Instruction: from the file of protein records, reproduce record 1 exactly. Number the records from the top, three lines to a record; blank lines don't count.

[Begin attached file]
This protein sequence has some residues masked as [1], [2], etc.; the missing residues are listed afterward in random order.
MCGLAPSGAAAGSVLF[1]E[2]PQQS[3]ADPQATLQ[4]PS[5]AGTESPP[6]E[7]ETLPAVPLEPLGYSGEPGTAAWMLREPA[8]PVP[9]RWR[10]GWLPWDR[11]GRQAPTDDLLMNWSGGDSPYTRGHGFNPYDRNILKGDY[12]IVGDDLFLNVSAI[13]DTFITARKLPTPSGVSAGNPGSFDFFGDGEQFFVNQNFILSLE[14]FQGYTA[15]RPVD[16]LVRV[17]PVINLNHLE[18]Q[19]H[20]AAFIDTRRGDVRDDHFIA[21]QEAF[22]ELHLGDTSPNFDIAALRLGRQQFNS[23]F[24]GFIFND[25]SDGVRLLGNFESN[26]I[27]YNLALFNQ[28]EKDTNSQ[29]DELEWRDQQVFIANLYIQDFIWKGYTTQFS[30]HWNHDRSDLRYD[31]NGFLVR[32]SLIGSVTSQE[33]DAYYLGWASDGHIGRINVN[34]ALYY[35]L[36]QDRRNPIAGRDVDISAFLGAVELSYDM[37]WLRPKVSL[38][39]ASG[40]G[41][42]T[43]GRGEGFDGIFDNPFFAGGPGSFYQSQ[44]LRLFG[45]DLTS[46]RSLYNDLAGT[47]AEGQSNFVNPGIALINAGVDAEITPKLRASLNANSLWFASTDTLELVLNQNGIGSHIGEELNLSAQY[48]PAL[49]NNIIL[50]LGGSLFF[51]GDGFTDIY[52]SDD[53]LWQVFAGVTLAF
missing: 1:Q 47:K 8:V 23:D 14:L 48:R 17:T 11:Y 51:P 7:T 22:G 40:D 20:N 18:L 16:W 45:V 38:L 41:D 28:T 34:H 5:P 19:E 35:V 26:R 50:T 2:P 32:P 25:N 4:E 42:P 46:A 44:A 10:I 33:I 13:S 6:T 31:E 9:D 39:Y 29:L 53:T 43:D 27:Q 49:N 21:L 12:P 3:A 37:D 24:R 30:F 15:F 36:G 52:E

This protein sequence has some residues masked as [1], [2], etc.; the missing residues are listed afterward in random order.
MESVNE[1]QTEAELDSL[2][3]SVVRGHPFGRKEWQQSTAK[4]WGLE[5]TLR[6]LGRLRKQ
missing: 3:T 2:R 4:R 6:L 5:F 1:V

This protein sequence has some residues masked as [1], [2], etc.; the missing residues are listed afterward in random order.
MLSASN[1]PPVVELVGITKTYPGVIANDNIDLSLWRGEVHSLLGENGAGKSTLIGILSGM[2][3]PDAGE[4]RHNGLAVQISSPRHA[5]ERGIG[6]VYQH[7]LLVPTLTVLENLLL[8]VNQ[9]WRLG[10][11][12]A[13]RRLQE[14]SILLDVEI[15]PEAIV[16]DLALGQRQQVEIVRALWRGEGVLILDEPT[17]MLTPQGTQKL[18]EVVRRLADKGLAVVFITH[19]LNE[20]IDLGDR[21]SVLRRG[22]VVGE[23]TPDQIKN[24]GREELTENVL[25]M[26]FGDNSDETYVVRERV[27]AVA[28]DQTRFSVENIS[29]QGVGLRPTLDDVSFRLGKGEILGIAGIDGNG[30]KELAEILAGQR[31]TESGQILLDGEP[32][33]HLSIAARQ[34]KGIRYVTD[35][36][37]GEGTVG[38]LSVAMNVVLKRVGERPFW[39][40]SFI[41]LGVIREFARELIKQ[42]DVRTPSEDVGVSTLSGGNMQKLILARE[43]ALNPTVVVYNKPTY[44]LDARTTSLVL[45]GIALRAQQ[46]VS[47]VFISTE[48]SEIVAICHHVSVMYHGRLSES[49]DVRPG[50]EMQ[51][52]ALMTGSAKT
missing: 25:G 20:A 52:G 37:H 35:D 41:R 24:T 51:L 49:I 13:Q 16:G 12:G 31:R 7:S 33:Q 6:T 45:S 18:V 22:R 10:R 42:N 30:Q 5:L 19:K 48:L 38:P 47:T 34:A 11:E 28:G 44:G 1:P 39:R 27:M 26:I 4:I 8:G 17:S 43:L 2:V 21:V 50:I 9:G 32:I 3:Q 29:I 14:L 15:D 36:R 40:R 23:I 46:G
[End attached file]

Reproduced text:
This protein sequence has some residues masked as [1], [2], etc.; the missing residues are listed afterward in random order.
MCGLAPSGAAAGSVLF[1]E[2]PQQS[3]ADPQATLQ[4]PS[5]AGTESPP[6]E[7]ETLPAVPLEPLGYSGEPGTAAWMLREPA[8]PVP[9]RWR[10]GWLPWDR[11]GRQAPTDDLLMNWSGGDSPYTRGHGFNPYDRNILKGDY[12]IVGDDLFLNVSAI[13]DTFITARKLPTPSGVSAGNPGSFDFFGDGEQFFVNQNFILSLE[14]FQGYTA[15]RPVD[16]LVRV[17]PVINLNHLE[18]Q[19]H[20]AAFIDTRRGDVRDDHFIA[21]QEAF[22]ELHLGDTSPNFDIAALRLGRQQFNS[23]F[24]GFIFND[25]SDGVRLLGNFESN[26]I[27]YNLALFNQ[28]EKDTNSQ[29]DELEWRDQQVFIANLYIQDFIWKGYTTQFS[30]HWNHDRSDLRYD[31]NGFLVR[32]SLIGSVTSQE[33]DAYYLGWASDGHIGRINVN[34]ALYY[35]L[36]QDRRNPIAGRDVDISAFLGAVELSYDM[37]WLRPKVSL[38][39]ASG[40]G[41][42]T[43]GRGEGFDGIFDNPFFAGGPGSFYQSQ[44]LRLFG[45]DLTS[46]RSLYNDLAGT[47]AEGQSNFVNPGIALINAGVDAEITPKLRASLNANSLWFASTDTLELVLNQNGIGSHIGEELNLSAQY[48]PAL[49]NNIIL[50]LGGSLFF[51]GDGFTDIY[52]SDD[53]LWQVFAGVTLAF
missing: 1:Q 47:K 8:V 23:D 14:L 48:R 17:T 11:Y 51:P 7:T 22:G 40:D 20:N 18:L 16:W 45:V 38:L 41:D 28:T 34:H 5:P 19:E 35:V 26:R 50:T 2:P 32:P 25:N 4:E 42:P 46:A 44:A 10:I 33:I 13:S 6:T 31:E 9:D 39:Y 29:L 53:T 43:D 27:Q 49:N 21:L 12:P 3:A 37:D 24:R 30:F 15:F 36:G 52:E